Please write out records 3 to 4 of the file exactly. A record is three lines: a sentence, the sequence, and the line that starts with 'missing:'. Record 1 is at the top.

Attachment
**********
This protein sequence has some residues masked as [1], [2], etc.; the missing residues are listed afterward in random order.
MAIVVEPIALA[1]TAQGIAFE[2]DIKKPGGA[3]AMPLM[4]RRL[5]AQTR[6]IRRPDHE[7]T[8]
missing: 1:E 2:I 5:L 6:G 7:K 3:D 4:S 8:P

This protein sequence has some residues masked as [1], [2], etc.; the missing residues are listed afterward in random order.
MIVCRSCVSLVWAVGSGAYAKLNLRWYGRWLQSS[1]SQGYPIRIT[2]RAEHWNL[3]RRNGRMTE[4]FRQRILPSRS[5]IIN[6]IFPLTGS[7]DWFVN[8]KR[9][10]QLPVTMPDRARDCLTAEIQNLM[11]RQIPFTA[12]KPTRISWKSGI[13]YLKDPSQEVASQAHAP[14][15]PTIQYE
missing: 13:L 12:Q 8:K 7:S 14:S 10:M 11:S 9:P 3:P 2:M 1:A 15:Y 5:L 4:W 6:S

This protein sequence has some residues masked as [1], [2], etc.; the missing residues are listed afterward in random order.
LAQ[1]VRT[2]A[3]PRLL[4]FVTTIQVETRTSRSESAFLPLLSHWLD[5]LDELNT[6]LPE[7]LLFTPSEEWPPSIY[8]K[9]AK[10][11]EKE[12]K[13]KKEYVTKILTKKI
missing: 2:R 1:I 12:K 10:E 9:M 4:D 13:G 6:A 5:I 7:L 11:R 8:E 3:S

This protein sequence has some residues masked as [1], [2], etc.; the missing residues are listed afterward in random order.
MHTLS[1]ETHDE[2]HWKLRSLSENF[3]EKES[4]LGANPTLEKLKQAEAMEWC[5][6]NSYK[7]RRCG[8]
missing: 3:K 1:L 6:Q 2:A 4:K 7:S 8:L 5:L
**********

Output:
This protein sequence has some residues masked as [1], [2], etc.; the missing residues are listed afterward in random order.
LAQ[1]VRT[2]A[3]PRLL[4]FVTTIQVETRTSRSESAFLPLLSHWLD[5]LDELNT[6]LPE[7]LLFTPSEEWPPSIY[8]K[9]AK[10][11]EKE[12]K[13]KKEYVTKILTKKI
missing: 2:R 1:I 12:K 10:E 9:M 4:D 13:G 6:A 5:I 7:L 11:R 8:E 3:S

This protein sequence has some residues masked as [1], [2], etc.; the missing residues are listed afterward in random order.
MHTLS[1]ETHDE[2]HWKLRSLSENF[3]EKES[4]LGANPTLEKLKQAEAMEWC[5][6]NSYK[7]RRCG[8]
missing: 3:K 1:L 6:Q 2:A 4:K 7:S 8:L 5:L